Husband and wife! No converse now ye hold,As once ye did in your young days of love,On its alarms, its anxious hours, delays,Its silent meditations, its glad hopes,Its fears, impatience, quiet sympathies;Nor do ye speak of joy assured, and blissFull, certain, and possessed. Domestic caresCall you not now together. Earnest talkOn what your children may be, moves you not.Ye lie in silence, and an awful silence;'T is not like that in which ye rested onceMost happy -- silence eloquent, when heartWith heart held speech, and your mysterious frames,Harmonious, sensitive, at every beatTouch'd the soft notes of love.
A stillness deepInsensible, unheeding, folds you round;And darkness, as a stone, has seal'd you in.Away from all the living, here ye rest:In all the nearness of the narrow tomb,Yet feel ye not each other's presence now.Dread fellowship! -- together, yet alone.
Is this thy prison-house, thy grave, then, Love?And doth death cancel the great bond that holdsCommingling spirits? Are thoughts that know no bounds,But self-inspired, rise upward, searching outThe eternal Mind -- the Father of all thought --Are they become mere tenants of a tomb? --Dwellers in darkness, who the illuminate realmsOf uncreated light have visited and lived? --Lived in the dreadful splendor of that throne,Which One, with gentle hand the veil of fleshLifting, that hung 'twixt man and it, revealedIn glory? -- throne, before which even nowOur souls, moved by prophetic power, bow downRejoicing, yet at their own natures awed? --Souls that Thee know by a mysterious sense,Thou awful, unseen Presence -- are they quenched,Or burn they on, hid from our mortal eyesBy that bright day which ends not; as the sunHis robe of light flings round the glittering stars?
And do our loves all perish with our frames?Do those that took their root and put forth buds,And their soft leaves unfolded in the warmthOf mutual hearts, grow up and live in beauty,Then fade and fall, like fair unconscious flowers?Are thoughts and passions that to the tongue give speech,And make it send forth winning harmonies, --That to the cheek do give its living glow,And vision in the eye the soul intenseWith that for which there is no utterance --Are these the body's accidents? -- no more? --To live in it, and when that dies, go outLike the burnt taper's flame?
O, listen, man!A voice within us speaks that startling word,"Man, thou shalt never die!" Celestial voicesHymn it around our souls: according harps,By angel fingers touched when the mild starsOf morning sang together, sound forth stillThe song of our great immortality:Thick clustering orbs, and this our fair domain,The tall, dark mountains, and the deep-toned seas,Join in this solemn, universal song.-- O, listen, ye, our spirits; drink it inFrom all the air! 'T is in the gentle moonlight;'T is floating in day's setting glories; Night,Wrapt in her sable robe, with silent stepComes to our bed and breathes it in our ears:Night, and the dawn, bright day, and thoughtful eve,All time, all bounds, the limitless expanse,As one vast mystic instrument, are touchedBy an unseen, living Hand, and conscious chordsQuiver with joy in this great jubilee:-- The dying hear it; and as sounds of earthGrow dull and distant, wake their passing soulsTo mingle in this heavenly harmony.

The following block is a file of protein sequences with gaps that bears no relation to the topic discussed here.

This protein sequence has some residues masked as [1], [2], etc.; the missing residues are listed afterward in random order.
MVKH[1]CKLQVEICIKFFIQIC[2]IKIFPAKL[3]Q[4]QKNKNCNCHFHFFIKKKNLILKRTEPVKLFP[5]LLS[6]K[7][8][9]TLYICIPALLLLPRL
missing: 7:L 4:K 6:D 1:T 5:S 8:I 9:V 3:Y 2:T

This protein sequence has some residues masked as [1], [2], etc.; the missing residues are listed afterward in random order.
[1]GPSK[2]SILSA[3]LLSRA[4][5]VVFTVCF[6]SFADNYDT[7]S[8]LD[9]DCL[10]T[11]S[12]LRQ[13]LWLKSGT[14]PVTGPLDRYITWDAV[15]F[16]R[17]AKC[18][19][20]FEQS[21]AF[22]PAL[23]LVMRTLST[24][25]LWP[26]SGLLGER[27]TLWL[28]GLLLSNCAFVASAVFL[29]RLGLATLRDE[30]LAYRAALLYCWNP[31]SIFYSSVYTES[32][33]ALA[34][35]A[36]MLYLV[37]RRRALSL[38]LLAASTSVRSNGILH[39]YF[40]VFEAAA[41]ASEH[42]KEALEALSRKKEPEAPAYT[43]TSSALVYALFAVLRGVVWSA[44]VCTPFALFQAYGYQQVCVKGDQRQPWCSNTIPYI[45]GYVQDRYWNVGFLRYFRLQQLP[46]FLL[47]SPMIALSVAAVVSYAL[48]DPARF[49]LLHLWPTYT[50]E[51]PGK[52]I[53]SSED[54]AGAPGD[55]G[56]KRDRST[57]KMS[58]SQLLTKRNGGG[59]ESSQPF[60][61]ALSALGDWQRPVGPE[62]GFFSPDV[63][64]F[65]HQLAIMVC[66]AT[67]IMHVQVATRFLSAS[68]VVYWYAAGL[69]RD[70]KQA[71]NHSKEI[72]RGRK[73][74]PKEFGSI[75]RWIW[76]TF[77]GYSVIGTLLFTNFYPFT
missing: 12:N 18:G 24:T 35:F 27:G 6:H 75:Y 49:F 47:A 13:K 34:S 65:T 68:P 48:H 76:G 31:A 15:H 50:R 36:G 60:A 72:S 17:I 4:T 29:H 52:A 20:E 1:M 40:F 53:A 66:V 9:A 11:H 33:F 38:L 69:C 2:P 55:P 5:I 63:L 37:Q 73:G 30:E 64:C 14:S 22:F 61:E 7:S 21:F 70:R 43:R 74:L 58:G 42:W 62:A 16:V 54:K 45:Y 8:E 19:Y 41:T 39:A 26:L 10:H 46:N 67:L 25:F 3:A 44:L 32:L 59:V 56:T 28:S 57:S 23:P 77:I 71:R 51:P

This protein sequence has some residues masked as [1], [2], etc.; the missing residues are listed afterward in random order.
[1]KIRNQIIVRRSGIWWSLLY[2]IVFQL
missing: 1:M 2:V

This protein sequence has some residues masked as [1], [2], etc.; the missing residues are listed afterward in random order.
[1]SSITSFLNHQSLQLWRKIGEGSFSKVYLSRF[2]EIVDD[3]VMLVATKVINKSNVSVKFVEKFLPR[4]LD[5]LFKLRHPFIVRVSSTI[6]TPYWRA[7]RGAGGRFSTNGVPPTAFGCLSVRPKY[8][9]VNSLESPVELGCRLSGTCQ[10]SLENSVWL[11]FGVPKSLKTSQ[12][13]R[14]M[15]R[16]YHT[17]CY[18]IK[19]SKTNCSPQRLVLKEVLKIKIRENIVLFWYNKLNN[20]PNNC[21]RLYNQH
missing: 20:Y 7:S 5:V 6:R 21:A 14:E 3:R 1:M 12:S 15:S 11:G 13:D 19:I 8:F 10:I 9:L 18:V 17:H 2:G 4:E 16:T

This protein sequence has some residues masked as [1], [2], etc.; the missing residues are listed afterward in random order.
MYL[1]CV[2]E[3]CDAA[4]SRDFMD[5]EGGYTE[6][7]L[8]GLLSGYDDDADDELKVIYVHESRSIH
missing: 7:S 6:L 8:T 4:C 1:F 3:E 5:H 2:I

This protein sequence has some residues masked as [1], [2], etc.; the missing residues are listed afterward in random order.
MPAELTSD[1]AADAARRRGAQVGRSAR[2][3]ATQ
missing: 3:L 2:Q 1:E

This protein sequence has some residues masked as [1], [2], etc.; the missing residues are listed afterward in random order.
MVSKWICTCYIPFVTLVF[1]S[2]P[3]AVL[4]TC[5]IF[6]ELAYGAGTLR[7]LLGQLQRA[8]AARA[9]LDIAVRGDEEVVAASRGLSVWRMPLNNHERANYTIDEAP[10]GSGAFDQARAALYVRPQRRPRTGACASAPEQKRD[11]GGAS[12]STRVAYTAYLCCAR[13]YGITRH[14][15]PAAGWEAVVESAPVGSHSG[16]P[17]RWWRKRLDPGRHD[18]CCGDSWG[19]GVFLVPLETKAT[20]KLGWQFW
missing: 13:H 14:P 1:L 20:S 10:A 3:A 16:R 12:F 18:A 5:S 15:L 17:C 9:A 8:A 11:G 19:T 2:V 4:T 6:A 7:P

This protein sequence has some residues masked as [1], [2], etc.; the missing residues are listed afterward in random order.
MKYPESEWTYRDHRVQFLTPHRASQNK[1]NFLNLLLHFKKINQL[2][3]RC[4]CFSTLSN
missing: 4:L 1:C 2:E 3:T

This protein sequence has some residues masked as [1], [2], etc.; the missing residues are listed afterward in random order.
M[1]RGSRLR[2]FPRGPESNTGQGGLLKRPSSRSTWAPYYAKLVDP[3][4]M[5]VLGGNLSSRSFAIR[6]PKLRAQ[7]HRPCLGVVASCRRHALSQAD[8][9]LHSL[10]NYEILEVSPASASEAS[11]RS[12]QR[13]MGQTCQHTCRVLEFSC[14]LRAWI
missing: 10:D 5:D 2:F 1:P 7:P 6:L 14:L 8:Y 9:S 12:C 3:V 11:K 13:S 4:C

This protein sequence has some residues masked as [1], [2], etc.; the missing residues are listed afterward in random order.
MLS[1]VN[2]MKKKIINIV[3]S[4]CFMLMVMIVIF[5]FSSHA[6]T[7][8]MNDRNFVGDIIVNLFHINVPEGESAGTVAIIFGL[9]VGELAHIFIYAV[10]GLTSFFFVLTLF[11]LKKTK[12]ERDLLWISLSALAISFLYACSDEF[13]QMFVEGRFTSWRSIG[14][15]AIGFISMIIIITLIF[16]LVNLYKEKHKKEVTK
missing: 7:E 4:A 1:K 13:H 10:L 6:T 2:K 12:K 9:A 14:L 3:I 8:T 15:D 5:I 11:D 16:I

Why is it that I linger round this tomb?What holds it? Dust that cumbered those I mourn.They shook it off, and laid aside earth's robes,And put on those of light. They're gone to dwellIn love -- their God's and angels'. Mutual love,That bound them here, no longer needs a speechFor full communion; nor sensations strong,Within the breast, their prison, strive in vainTo be set free, and meet their kind in joy.Changed to celestials, thoughts that rise in each,By natures new, impart themselves though silent.Each quickening sense, each throb of holy love,Affections sanctified, and the full glowOf being, which expand and gladden one,By union all mysterious, thrill and liveIn both immortal frames: -- Sensation all,And thought, pervading, mingling sense and thought!Ye paired, yet one! wrapt in a consciousnessTwofold, yet single -- this is love, this life!
Why call we then the square-built monument,The upright column, and the low laid slab,Tokens of death, memorials of decay?Stand in this solemn, still assembly, man,And learn thy proper nature; for thou seest,In these shaped stones and lettered tables, figuresOf life: More are they to thy soul than thoseWhich he who talked on Sinai's mount with God,Brought to the old Judeans -- types are theseOf thine eternity.
I thank Thee, Father,That at this simple grave, on which the dawnIs breaking, emblem of that day which hathNo close, Thou kindly unto my dark mindHast sent a sacred light, and that awayFrom this green hillock, whither I had comeIn sorrow, Thou art leading me in joy.